Ruby, on the other hand, seemed promising. Smalltalk meets Perl.

Perl was always my baby (and still is).
I've done more different things with Perl than many people have done with all the languages they know, combined. And it never let me down; not in reliability, not in elegance, not in power. I've heard complains about the terse syntax more times than I care to remember. But then I realize that the people that complain about Perl are the same ones that complain about algebra, and I understand.

What I don't understand is why we're starting a language war - on a small scale, still a regional conflict - abut Ruby. James McGovern on one side, a lot of people on the other, from Blaine and James Robertson to David Hansson of 37signals (to be expected, of course ;) )

Robert McIlree sums it up pretty well, and there's not much I'd rather say that he didn't already cover.

I've lived by IETF practices for too long to consider doing otherwise. "Rough consensus, running code" has served me well for the last 20 years, and I expect it will continue being a sane mantra.

Morten comments on a LoudThinking article that
The enterprise (...) customers (...) are severely encumbered by legacy because they maintain home grown frameworks from yesteryear rather than having a strategy for moving on. For some reason, they find that they must "defend" their investment rather than leverage common open source frameworks (which are far superior to their home grown stack).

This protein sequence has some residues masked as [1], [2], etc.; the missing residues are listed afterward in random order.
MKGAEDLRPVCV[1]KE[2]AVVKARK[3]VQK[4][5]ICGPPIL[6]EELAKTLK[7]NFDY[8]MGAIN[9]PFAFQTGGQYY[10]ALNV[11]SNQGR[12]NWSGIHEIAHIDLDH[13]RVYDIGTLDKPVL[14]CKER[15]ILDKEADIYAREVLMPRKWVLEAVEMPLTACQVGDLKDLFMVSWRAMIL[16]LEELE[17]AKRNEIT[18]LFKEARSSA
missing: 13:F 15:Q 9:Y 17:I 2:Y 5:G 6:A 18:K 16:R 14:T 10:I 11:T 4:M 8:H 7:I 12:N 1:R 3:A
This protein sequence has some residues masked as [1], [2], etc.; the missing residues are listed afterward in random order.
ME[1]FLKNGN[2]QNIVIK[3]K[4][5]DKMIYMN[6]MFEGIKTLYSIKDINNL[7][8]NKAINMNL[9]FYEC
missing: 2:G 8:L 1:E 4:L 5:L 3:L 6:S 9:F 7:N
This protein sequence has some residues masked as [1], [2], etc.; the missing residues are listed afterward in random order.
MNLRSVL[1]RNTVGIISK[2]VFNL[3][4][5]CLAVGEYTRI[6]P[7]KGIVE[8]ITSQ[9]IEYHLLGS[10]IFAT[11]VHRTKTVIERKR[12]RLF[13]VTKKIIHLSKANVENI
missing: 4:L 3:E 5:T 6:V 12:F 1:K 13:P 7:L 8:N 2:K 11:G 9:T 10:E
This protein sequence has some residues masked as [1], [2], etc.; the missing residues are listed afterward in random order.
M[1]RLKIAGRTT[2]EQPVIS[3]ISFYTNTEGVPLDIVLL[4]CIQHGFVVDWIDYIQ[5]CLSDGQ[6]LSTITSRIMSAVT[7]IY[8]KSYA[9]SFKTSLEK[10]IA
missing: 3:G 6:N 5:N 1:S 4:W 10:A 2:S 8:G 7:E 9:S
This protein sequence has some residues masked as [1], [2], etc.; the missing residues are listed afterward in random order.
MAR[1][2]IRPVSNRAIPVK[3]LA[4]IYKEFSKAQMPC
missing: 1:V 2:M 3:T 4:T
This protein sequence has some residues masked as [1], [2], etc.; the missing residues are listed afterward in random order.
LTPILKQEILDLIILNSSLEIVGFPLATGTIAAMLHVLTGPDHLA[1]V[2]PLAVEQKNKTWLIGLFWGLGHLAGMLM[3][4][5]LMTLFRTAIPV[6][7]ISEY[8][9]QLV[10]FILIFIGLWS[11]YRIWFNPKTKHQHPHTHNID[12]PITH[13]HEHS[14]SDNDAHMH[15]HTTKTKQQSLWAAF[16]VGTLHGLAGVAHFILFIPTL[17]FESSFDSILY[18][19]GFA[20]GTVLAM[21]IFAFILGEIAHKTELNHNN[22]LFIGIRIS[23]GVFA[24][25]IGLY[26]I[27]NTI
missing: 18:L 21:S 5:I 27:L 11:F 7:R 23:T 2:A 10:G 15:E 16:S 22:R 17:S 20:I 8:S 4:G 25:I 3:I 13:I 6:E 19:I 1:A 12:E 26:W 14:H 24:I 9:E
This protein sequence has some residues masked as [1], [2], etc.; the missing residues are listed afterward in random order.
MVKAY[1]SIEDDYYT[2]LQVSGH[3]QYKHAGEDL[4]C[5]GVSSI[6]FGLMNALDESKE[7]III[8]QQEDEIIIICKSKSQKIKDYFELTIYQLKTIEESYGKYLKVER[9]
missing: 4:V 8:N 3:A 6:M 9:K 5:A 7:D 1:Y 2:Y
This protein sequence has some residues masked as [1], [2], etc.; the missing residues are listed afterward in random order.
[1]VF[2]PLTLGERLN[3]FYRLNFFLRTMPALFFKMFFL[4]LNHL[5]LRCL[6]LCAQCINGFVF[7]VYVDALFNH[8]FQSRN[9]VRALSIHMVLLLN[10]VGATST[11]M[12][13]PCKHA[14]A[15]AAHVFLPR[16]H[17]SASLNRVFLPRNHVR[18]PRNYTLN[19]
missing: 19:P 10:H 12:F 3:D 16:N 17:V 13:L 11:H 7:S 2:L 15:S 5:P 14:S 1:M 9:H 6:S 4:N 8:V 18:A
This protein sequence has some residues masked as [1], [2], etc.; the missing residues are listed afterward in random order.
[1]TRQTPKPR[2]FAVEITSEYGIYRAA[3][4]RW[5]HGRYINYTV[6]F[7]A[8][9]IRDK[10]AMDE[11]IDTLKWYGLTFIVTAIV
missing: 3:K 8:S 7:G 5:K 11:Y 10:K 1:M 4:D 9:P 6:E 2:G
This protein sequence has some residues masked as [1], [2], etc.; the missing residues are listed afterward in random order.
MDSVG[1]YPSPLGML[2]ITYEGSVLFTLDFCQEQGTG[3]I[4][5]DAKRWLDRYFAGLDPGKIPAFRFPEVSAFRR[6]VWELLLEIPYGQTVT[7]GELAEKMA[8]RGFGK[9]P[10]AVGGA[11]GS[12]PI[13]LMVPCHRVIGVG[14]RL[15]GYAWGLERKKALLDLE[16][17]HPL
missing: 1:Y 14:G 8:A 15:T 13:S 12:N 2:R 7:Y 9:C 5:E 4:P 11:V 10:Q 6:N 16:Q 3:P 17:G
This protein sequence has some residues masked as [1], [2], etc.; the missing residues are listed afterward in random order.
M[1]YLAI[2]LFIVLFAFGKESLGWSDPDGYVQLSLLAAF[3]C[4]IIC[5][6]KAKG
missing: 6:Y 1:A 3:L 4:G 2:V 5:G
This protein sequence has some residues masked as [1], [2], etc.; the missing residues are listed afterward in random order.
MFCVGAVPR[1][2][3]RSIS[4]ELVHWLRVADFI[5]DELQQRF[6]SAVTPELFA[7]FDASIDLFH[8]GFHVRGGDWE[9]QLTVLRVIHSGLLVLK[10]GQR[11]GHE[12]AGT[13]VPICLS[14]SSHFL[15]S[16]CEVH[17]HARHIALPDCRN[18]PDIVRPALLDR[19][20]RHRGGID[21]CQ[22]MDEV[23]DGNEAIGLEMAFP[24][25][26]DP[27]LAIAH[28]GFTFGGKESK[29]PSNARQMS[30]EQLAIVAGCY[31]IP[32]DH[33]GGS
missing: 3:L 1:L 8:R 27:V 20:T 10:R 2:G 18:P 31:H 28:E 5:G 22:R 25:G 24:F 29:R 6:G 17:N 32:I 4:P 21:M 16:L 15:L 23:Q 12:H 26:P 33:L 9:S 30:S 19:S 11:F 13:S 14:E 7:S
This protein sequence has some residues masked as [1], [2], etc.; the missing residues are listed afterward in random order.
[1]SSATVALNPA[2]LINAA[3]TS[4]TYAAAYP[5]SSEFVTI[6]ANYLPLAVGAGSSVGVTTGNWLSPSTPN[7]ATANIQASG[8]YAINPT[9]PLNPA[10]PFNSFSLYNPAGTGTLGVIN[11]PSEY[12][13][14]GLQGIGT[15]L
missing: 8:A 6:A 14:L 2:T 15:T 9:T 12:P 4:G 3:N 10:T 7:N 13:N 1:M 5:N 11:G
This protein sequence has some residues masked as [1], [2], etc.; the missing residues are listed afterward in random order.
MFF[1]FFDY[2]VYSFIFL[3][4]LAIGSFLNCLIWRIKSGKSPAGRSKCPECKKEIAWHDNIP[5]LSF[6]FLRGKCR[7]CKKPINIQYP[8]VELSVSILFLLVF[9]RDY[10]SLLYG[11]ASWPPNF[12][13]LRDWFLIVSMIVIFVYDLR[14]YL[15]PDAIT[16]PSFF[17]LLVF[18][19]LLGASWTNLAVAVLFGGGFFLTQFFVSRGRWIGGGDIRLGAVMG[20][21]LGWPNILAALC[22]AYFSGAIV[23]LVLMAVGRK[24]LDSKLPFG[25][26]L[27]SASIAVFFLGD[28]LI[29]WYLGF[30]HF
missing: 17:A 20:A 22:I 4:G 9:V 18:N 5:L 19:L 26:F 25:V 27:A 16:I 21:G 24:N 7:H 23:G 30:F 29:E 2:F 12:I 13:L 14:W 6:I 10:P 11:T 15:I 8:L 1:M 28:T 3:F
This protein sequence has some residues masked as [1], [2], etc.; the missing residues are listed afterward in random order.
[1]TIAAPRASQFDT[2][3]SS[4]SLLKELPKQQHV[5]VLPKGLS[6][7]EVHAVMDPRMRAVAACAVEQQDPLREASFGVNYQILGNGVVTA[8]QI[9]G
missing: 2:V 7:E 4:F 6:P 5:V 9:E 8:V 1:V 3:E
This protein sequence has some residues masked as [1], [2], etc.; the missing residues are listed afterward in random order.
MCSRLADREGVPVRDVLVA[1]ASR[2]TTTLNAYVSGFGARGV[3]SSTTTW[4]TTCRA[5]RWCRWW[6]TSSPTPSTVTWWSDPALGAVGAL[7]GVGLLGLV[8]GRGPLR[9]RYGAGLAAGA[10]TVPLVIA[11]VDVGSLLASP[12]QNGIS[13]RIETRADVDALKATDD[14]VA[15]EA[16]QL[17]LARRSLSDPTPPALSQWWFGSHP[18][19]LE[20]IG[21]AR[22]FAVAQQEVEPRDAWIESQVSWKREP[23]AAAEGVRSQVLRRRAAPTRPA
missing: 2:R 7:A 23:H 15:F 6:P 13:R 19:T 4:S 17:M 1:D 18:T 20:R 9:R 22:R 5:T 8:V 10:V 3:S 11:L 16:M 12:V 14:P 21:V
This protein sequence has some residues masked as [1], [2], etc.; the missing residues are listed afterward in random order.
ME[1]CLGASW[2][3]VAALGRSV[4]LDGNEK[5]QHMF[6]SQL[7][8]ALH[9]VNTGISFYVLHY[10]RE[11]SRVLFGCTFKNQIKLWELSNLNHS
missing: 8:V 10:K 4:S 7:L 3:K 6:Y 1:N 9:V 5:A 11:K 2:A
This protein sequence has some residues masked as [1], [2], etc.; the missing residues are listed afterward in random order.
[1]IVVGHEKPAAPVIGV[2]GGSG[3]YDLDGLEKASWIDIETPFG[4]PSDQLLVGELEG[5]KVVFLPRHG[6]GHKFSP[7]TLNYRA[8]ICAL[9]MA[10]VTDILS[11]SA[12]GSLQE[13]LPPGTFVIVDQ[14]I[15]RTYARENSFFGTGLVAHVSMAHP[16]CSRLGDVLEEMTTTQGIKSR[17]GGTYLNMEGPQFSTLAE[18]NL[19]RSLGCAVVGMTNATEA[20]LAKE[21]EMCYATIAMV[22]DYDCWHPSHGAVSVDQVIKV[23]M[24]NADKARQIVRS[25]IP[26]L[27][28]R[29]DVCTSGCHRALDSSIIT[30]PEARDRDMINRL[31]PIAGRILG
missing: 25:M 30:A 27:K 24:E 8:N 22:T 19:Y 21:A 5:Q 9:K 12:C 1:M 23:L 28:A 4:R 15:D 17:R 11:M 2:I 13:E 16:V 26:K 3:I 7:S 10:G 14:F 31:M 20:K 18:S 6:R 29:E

Yes, and the exact same words can be said about Microsoft. Our past stays with us at all times,; still our past is also the ground we stand to take the next step and reach higher, further.

Most enterprises have to maintain something called production systems (look it up on google, if you need); also, most enterprises focus on something called "their business", where IT is just a tool, not a goal in itself. It's so easy to talk about radical change when we have little to lose, isn't it? Now start carrying the weight of supporting production systems, and all-of-a-sudden you're not feeling so light and nimble anymore, and your butterfly-ish tendency to embrace whatever is bright and new and shiny starts to fade away.

And then you start to realize than you do have to keep those 200.000 lines of COBOL on the mainframe, because you just can't take the time, the money and the risk of redesigning your entire core systems because somebody thinks that Ruby or Python are much better and modern languages.

If you come to think of it, the only languages found on those Fortune 200 companies James McGovernor talks about are the ones that have been around long enough to evolve into core systems - COBOL, C, and a few others. Java has made a few incursions into that field - heck, but so has Visual Basic.

So let's all stop judging languages by whether they have been around long enough to have creeped into the core systems, and start looking at what they can do today, and wether or not they can help us solve our problems, today, and help us have less problems tomorrow.

Me, I'm just an old dog; i'll stick to Perl.
Juliao Duartenn's thoughts on people and technology